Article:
Jonathan Kutchins and Mark Cullen, managing partners of IT consulting firm Exeter Group, Inc., are considering four potential client engagements. Three of them involve prominent universities, an area of market strength for the firm, and one involves a top-tier strategy consulting firm, a new market for Exeter. Each of the projects has both attractive and unattractive attributes, with various degrees of upside and downside risk. As a relatively new and small IT consulting firm, Exeter needs to make careful choices about how it allocates resources to projects, and it is not clear if the firm has the capacity to add all four projects at once. Thus Kutchins and Cullen have to decide which, if any, of these projects to do. In some cases they must also decide whether they want to try to restructure the nature of the engagement to better fit the firm's service model. Although young and small, the firm has grown successfully and is optimistic about its future prospects. Kutchins and Cullen thus want to make decisions about these very specific client engagements in the context of their overall strategy and the contributions of these engagements in helping the firm achieve its long-term goals.

    Keywords: Decision Choices and Conditions; Resource Allocation; Market Entry and Exit; Service Operations; Performance Capacity; Business Strategy; Information Technology; Consulting Industry;

    Citation:

    Eccles, Robert G., Das Narayandas, and Kerry Herman. "Exeter Group, Inc. (A)." Harvard Business School Case 409-001, February 2009. (Revised February 2012.) View Details
  20. A Note on Water

    This note provides background on the complex issues regarding the supply and consumption of water and how this natural resource is at increasing risk, resulting in significant economic, political and environmental issues.

    Keywords: Economics; Government and Politics; Demand and Consumers; Supply and Industry; Risk and Uncertainty; Natural Environment; Pollution and Pollutants; Environmental Sustainability;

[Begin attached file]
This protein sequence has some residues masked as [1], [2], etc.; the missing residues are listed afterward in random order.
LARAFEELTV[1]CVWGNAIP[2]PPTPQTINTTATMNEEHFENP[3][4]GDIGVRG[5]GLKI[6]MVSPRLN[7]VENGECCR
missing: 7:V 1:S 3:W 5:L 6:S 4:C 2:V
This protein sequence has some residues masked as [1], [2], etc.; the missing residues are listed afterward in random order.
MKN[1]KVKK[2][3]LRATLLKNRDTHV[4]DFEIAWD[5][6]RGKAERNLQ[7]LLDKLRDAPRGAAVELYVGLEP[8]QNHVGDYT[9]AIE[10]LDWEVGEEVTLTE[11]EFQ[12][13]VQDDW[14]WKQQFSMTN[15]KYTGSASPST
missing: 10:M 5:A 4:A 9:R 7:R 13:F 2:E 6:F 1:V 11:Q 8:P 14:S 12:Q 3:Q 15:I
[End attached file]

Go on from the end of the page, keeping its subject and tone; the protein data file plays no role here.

Citation:

    Eccles, Robert G., Amy C. Edmondson, George Serafeim, and Sarah E. Farrell. "A Note on Water." Harvard Business School Background Note 412-050, August 2011. (Revised February 2012.) View Details
  21. Integrated Assurance at Philips Electronics N.V.

    Philips Electronics is a leader in integrated reporting. In 2010 it produced its third generation report. Since its first report in 2008, Philips' integrated reports and its integrated reporting website had grown in sophistication. In planning for its integrated report for 2011, the company is exploring the issues that will need to be addressed in order to produce an integrated report. KPMG is the company's auditor for both the financial and nonfinancial information contained in the integrated report, but these are covered by separate assurance opinions. Among the challenges of providing an integrated audit is getting the internal measurement and control systems for nonfinancial information to be of the same quality as for financial information. A further challenge is that the cultures of the finance function and those who work in sustainability are very different.

    Keywords: Accounting Audits; Reports; Organizational Culture;

    Citation:

    Eccles, Robert G., and Daniela Saltzman. "Integrated Assurance at Philips Electronics N.V." Harvard Business School Case 412-054, January 2012. (Revised May 2013.) View Details
  22. Natura Cosméticos, S.A.

    Rodolfo Guttilla, Director of Corporate Affairs for Natura Cosméticos S.A. (Natura), prepared for a meeting with key stakeholders to discuss the future of integrated reporting at Natura. A cosmetics company with a strong brand, robust growth in international and domestic markets, and premium price and margins, Natura was consistently rated as one of the preferred places to work in Brazil. Its focus on social and environmental responsibility was a source of innovation; strong employee motivation contributed to the company's superior productivity and market share gain in Brazil's cosmetics, fragrances, and toiletries (CF&T) industry. By 2009, Natura's direct sales business model generated income for over 1 million people in Brazil and Latin America. Natura was the first organization in Brazil to produce an integrated report. Senior leadership was convinced that Natura's success over the years had been aided by its corporate responsibility and strategy to continuously seek improvements in both financial and nonfinancial (e.g., environmental, social, and governance) performance. As he prepared for the meeting, Guttilla considered the future of integrated reporting for Natura. What should the future of integrated reporting be like at Natura? How could the organization increase society's participation in the collaborative effort to develop new solutions to today's most challenging problems? How could the report provide a clearer representation of the organization's strategy and its ability to create and sustain value over the long term? And finally, how could web-based technologies be used to promote the organization's integrated reporting and sustainable development objectives?